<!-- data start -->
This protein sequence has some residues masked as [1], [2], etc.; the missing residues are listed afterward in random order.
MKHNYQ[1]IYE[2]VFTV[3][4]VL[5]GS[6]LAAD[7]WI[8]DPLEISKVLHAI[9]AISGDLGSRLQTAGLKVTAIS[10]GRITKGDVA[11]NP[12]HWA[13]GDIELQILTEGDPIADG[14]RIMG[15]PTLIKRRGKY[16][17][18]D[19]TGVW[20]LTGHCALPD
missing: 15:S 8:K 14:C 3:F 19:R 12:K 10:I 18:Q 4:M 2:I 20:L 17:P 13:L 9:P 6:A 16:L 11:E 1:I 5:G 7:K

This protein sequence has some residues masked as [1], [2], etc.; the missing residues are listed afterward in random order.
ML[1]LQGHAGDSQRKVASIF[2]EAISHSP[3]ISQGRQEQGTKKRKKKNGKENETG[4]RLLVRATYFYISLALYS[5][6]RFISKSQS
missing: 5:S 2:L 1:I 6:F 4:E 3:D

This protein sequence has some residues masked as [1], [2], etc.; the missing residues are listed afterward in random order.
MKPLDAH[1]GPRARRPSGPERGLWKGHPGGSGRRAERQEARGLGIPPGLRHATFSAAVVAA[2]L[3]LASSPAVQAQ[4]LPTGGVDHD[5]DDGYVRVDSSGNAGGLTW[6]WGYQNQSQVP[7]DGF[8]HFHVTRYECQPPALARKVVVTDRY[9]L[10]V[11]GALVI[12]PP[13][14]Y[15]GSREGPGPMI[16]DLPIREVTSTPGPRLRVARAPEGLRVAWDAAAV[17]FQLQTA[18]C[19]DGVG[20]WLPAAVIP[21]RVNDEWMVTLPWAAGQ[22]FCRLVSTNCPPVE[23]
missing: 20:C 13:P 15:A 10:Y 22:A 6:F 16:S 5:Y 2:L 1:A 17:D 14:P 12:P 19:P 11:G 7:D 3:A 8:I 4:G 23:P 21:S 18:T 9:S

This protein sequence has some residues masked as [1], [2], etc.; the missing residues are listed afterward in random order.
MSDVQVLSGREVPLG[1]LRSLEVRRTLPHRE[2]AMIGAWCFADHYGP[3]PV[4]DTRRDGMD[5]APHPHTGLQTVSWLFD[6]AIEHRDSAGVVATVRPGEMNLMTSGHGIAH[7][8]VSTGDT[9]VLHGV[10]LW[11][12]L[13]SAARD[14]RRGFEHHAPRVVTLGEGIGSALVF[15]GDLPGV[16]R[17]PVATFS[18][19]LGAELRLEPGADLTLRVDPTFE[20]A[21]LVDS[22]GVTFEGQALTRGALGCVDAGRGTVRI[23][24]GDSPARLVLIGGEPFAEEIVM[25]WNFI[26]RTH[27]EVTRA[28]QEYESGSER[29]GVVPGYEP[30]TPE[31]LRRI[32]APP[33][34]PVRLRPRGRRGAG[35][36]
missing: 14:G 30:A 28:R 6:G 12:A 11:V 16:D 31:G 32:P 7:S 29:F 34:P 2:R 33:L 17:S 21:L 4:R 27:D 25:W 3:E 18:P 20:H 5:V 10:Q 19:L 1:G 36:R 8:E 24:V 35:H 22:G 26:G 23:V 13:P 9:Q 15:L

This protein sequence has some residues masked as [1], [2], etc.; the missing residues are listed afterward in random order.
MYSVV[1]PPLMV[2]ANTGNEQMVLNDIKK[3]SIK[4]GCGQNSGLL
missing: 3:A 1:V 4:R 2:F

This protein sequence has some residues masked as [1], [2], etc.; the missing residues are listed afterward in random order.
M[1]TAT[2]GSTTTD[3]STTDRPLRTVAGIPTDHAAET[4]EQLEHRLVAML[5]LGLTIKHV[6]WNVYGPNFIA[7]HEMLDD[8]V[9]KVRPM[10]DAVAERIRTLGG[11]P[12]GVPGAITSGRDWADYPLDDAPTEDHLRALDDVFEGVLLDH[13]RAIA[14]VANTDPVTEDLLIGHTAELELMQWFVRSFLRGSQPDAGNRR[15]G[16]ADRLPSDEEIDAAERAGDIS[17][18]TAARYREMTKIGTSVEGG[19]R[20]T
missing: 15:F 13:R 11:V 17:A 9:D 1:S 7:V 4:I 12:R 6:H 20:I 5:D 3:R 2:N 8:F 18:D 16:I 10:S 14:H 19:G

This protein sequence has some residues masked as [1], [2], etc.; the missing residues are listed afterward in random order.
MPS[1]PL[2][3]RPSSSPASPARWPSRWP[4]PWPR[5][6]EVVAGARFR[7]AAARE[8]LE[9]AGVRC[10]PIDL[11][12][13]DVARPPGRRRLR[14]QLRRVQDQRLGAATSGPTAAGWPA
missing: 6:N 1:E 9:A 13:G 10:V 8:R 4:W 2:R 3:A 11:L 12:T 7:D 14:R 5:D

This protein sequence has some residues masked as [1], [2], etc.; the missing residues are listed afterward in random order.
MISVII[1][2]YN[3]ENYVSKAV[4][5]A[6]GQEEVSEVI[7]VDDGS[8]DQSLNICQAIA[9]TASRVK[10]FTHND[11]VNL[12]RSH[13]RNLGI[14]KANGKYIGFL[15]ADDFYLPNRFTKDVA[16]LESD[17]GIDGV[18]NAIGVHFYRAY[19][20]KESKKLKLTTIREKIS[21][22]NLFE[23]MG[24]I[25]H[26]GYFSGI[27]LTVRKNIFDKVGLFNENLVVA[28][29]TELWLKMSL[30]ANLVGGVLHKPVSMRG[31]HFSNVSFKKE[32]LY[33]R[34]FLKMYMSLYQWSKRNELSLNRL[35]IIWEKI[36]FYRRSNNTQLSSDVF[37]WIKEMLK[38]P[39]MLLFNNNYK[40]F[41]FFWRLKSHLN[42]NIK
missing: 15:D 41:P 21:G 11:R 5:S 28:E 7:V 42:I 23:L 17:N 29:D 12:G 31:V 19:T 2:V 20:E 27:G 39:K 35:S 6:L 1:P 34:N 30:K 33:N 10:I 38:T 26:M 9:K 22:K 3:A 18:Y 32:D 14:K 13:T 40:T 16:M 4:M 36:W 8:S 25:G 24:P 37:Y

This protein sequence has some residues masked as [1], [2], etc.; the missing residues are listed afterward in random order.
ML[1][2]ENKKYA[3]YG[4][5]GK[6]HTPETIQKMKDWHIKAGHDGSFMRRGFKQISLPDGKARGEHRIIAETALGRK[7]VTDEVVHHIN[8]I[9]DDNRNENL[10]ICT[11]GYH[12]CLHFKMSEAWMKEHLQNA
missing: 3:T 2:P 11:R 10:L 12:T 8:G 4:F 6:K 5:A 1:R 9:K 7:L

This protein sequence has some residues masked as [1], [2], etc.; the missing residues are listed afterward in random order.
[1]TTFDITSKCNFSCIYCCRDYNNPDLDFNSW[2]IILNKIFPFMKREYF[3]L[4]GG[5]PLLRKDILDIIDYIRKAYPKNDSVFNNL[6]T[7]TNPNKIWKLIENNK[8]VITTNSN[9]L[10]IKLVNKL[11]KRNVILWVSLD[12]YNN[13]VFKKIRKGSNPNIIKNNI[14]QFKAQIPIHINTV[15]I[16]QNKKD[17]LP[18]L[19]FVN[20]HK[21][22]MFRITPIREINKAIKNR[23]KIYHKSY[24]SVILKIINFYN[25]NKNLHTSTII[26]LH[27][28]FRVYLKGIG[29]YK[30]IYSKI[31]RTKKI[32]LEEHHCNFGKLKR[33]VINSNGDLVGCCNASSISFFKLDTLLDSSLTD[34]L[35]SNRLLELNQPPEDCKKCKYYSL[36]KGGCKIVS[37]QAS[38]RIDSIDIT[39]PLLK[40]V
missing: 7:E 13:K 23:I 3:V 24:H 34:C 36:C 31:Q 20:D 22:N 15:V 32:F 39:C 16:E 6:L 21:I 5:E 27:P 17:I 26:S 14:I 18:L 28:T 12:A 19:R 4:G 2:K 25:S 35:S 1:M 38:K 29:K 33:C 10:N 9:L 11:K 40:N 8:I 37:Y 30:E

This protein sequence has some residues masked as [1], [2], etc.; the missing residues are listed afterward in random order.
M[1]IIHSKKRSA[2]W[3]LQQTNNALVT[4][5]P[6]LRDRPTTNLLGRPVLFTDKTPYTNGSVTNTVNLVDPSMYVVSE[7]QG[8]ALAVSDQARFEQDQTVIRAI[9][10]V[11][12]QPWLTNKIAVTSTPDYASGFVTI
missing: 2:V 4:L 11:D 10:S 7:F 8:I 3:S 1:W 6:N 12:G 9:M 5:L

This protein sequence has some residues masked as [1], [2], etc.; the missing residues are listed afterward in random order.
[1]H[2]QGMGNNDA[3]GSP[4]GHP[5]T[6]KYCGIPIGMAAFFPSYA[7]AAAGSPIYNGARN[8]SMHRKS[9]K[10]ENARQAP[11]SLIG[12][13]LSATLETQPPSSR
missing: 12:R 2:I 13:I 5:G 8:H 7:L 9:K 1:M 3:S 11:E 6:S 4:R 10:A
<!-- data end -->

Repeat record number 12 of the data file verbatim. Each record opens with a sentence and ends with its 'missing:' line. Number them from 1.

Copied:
This protein sequence has some residues masked as [1], [2], etc.; the missing residues are listed afterward in random order.
[1]H[2]QGMGNNDA[3]GSP[4]GHP[5]T[6]KYCGIPIGMAAFFPSYA[7]AAAGSPIYNGARN[8]SMHRKS[9]K[10]ENARQAP[11]SLIG[12][13]LSATLETQPPSSR
missing: 12:R 2:I 13:I 5:G 8:H 7:L 9:K 1:M 3:S 11:E 6:S 4:R 10:A